Document date: May 01, 2004
Released online: May 01, 2004
Number 37 in Series "Straight Talk on Social Security and Retirement Policy"
The nonpartisan Urban Institute publishes studies, reports, and books on timely topics worthy of public consideration. The views expressed are those of the authors and should not be attributed to the Urban Institute, its trustees, or its funders.
Social Security was designed to redistribute income from those with higher lifetime earnings to those with lower lifetime earnings. The reason is obvious: the system was created to ensure an adequate retirement income for the elderly. Less obvious is how Social Security's many provisions interact to achieve redistribution. This Straight Talk summarizes the most comprehensive study of those interactions to date, concluding that less-educated, lower-income, and nonwhite groups benefit little or not at all from redistribution in the old age and survivors insurance (OASI) part of Social Security. However, there is substantial redistribution to women, who historically have had lower lifetime earnings than men. A succeeding Straight Talk will examine how the addition of disability insurance restores some progressivity.1
The Social Security program redistributes income in five major ways:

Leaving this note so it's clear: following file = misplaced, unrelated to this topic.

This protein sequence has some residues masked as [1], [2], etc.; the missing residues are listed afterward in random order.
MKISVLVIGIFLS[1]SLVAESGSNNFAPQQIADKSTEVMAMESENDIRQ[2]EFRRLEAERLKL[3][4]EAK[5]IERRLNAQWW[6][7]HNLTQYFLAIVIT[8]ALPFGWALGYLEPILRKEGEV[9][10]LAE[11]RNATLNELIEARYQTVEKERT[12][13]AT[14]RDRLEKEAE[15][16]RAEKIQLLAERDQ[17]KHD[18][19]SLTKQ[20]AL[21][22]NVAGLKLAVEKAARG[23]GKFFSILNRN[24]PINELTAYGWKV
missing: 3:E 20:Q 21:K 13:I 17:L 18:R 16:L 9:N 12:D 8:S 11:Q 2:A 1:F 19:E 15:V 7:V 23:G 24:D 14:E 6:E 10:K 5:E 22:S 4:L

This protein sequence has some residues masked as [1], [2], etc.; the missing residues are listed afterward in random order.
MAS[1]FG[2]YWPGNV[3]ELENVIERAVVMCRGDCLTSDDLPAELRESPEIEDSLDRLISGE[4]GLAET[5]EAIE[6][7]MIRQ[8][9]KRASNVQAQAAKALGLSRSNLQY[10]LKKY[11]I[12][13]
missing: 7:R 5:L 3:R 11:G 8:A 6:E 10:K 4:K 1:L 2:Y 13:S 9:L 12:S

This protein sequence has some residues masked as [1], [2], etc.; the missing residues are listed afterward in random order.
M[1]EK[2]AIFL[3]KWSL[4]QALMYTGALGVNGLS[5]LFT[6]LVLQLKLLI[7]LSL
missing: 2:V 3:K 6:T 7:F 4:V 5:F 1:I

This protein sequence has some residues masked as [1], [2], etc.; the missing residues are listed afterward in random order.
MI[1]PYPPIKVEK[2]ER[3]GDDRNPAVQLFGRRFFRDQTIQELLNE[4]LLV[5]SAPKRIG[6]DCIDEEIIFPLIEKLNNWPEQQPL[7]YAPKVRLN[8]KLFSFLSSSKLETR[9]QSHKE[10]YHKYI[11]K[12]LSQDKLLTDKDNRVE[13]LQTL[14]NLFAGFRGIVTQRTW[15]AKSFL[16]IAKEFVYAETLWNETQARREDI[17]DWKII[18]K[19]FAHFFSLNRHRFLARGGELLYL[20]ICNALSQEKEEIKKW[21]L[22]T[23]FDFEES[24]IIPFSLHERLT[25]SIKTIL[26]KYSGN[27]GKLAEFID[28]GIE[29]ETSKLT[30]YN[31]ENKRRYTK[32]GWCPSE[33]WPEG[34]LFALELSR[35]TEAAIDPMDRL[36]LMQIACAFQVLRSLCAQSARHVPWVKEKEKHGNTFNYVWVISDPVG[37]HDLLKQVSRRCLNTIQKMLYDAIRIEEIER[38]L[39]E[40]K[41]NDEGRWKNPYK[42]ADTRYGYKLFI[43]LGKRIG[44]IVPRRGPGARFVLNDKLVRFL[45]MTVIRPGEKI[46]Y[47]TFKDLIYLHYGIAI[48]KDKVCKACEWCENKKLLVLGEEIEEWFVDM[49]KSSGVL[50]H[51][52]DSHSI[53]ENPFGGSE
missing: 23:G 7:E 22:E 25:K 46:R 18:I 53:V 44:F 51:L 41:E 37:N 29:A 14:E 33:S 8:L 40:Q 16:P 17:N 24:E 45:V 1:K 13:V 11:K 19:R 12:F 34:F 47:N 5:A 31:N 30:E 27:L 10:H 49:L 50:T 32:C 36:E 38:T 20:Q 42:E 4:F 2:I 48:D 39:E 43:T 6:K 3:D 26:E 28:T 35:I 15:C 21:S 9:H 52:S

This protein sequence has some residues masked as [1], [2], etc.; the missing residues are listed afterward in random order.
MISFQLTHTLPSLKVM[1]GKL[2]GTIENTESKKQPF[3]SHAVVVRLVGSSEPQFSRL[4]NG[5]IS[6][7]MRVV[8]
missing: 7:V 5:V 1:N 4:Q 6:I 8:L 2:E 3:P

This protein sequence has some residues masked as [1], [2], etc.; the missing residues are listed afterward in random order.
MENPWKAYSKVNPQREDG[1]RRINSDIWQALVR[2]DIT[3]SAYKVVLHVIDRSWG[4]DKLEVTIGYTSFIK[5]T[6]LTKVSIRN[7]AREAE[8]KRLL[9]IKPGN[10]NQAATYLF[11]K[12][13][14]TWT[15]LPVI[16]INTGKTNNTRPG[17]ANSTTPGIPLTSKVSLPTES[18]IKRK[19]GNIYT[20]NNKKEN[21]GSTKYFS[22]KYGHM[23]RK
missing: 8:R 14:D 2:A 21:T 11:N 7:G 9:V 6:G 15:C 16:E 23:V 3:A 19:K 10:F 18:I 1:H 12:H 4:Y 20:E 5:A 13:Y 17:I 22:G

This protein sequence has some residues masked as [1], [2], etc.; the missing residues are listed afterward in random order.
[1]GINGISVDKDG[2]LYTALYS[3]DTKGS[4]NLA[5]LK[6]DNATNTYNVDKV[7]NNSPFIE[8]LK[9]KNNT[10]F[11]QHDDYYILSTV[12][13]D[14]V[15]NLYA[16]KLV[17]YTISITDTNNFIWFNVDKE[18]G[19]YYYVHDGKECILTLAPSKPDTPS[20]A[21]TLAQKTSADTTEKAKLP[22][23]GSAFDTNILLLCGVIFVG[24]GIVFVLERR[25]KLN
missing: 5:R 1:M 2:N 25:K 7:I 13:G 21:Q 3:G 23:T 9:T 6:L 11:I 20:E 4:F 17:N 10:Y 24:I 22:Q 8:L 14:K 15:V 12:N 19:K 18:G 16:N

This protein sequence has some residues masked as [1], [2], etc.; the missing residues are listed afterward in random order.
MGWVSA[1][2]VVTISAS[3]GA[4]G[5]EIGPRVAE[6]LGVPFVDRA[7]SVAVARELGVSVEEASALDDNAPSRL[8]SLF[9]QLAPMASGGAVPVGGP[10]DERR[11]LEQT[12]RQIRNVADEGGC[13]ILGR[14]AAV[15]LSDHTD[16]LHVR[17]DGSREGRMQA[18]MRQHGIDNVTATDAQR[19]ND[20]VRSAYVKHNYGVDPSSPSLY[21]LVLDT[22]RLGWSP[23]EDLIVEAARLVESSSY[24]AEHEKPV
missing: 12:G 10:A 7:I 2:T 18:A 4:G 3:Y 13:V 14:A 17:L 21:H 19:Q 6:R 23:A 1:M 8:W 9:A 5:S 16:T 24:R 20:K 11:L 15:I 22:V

To test how different factors affect this redistribution, we ran a simulation using survey data that began by giving all individuals certain common traits: the same age of death (84.05), the same age of retirement (63.15), and the same benefit formula (41.2 percent of career average earnings). Then, one by one, we reintroduced the progressive benefit formula, actual ages of retirement, and ages of death, noting the effect of each. We did this separately for men and women.
Why go through this type of exercise? It is a mistake to consider Social Security a monolithic program that will simply be replaced by another monolithic program. Granting a spousal or survivors' benefit as an add-on requiring no additional contributions, providing higher survivors' and spouses' benefits to those married to higher earners, basing benefits on earnings subject to tax rather than actual taxes paid, using progressive rates in the benefit formula, and forcing annuitization are all policy decisions that deserve separate attention.
In sum, OASI redistributes from higher earners to lower earners through its progressive benefit formula. It also redistributes from men to women by paying benefits in the form of annuities. Single women (including many divorced women), however, fare much more poorly than married womena fact hidden in the data on all women. OASI does not increase the rates of return of nonwhite, less educated men enough to offset the penalty they face on average because of higher mortality. For the most part, differences in rates of return in OASI across different educational and racial groups are not large for any generation retiring now or in the near future.
Eugene Steuerle is a senior fellow and Adam Carasso is a research associate at the Urban Institute. Lee Cohen is an economist in the Social Security Administration Office of Policy.
This brief highlights findings from Lee Cohen, C. Eugene Steuerle, and Adam Carasso, "Social Security Redistribution by Education, Race, and Income: How Much and Why," paper prepared for the Retirement Research Consortium, Washington, D.C., May 17-18, 2001.
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